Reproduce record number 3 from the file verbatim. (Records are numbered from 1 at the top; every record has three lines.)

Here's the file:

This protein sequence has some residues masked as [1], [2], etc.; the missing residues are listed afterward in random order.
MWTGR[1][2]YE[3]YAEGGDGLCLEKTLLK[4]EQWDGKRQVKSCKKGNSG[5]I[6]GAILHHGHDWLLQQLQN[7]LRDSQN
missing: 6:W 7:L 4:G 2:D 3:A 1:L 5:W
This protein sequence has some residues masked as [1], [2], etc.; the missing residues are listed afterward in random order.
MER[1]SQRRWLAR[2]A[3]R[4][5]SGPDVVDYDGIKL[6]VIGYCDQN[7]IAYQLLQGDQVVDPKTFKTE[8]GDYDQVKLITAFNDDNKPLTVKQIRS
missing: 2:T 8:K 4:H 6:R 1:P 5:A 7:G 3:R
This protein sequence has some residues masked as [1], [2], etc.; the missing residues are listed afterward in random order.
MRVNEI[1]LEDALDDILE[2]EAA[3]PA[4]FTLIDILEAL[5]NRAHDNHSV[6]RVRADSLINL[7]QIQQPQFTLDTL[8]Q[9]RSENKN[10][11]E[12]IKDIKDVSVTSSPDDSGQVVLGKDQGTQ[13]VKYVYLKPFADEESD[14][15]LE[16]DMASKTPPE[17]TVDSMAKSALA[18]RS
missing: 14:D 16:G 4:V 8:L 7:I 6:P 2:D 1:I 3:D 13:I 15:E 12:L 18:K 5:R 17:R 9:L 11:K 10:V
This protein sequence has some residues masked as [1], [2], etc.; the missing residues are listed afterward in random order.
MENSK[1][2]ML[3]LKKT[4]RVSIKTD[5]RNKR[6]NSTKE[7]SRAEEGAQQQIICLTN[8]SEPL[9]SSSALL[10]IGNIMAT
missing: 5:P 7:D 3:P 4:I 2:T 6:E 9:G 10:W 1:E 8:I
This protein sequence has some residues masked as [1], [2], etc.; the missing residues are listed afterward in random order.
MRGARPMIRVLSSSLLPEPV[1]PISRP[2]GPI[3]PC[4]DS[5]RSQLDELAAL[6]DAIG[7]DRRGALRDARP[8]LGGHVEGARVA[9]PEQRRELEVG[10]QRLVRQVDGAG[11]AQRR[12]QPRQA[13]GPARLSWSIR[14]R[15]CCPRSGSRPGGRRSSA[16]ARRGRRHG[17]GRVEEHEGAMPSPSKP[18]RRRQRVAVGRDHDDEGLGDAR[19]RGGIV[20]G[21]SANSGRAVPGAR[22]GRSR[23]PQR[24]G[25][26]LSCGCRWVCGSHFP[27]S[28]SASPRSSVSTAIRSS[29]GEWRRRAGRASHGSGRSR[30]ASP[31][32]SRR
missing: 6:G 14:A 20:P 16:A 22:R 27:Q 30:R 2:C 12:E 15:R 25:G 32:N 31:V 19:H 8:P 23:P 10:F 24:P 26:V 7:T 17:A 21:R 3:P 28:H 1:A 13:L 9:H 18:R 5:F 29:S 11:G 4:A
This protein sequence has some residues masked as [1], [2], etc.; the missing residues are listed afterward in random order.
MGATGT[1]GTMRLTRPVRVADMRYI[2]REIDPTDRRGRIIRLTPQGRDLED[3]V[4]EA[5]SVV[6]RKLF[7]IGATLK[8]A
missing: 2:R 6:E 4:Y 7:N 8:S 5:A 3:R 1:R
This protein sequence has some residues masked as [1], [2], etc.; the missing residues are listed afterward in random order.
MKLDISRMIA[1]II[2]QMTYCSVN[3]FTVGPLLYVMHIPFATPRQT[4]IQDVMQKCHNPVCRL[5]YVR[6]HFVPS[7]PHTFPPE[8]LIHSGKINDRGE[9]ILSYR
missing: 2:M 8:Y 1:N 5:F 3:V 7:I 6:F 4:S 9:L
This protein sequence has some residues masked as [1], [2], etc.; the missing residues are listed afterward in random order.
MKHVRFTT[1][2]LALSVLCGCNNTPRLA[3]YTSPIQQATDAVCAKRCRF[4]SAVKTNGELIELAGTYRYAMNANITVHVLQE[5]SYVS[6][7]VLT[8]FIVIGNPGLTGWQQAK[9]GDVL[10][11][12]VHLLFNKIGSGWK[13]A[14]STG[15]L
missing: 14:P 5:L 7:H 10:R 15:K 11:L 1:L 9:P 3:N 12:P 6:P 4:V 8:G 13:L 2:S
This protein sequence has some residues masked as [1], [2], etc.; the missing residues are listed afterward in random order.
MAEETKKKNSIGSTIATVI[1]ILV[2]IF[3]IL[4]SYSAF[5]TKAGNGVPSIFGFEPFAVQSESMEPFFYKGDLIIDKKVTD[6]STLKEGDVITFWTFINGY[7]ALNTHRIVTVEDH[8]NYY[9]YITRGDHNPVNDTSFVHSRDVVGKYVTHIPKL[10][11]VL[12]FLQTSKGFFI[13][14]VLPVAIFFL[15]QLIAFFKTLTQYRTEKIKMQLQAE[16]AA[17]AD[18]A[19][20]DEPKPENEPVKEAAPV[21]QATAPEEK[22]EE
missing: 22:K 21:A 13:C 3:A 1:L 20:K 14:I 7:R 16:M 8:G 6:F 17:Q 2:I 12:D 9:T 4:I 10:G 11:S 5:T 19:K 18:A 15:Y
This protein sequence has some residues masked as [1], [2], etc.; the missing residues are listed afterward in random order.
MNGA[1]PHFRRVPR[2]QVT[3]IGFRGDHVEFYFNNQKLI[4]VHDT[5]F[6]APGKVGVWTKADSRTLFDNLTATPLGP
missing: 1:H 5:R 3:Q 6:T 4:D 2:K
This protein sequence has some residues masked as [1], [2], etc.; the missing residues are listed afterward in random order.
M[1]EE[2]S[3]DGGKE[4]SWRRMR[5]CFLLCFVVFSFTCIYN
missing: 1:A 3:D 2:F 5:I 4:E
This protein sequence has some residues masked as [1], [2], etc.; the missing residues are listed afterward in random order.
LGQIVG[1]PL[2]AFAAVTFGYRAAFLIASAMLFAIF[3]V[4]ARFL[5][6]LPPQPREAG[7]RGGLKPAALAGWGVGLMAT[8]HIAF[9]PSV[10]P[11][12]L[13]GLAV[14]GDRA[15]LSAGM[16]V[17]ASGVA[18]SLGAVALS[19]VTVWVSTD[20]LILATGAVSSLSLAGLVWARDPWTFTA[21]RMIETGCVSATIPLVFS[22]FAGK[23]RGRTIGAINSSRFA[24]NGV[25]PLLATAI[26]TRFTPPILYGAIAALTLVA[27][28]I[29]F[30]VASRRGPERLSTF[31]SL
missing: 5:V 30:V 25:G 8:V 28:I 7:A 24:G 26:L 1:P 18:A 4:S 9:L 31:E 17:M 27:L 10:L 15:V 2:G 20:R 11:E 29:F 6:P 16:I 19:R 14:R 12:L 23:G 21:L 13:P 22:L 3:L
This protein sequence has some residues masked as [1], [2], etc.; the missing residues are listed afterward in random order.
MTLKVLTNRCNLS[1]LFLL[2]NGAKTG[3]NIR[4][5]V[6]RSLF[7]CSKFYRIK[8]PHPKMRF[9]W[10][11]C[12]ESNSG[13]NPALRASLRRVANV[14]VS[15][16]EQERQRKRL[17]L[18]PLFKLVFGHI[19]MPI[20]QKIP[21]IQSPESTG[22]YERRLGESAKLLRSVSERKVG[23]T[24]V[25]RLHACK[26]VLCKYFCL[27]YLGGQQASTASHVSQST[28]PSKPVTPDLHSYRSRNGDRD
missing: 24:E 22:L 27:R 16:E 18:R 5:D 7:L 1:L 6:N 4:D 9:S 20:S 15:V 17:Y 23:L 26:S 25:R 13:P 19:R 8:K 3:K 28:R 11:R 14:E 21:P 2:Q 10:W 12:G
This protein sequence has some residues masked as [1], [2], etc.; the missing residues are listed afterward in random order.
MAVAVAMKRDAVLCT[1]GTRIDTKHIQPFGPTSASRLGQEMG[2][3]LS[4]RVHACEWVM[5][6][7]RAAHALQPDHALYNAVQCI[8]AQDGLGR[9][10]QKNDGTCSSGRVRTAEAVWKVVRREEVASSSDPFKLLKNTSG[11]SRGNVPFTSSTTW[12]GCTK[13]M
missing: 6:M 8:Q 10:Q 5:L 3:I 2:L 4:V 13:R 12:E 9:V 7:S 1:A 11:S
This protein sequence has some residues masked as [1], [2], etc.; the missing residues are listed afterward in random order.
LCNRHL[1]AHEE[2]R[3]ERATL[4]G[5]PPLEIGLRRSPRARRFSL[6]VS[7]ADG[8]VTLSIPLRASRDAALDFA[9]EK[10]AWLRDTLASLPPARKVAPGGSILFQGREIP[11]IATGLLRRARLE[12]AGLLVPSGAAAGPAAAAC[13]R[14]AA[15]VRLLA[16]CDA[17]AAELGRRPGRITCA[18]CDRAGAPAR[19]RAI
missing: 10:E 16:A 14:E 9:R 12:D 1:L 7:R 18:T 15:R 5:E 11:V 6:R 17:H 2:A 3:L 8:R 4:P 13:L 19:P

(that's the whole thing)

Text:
This protein sequence has some residues masked as [1], [2], etc.; the missing residues are listed afterward in random order.
MRVNEI[1]LEDALDDILE[2]EAA[3]PA[4]FTLIDILEAL[5]NRAHDNHSV[6]RVRADSLINL[7]QIQQPQFTLDTL[8]Q[9]RSENKN[10][11]E[12]IKDIKDVSVTSSPDDSGQVVLGKDQGTQ[13]VKYVYLKPFADEESD[14][15]LE[16]DMASKTPPE[17]TVDSMAKSALA[18]RS
missing: 14:D 16:G 4:V 8:L 7:I 6:P 2:D 1:I 3:D 13:I 15:E 12:L 18:K 5:R 17:R 9:L 11:K 10:V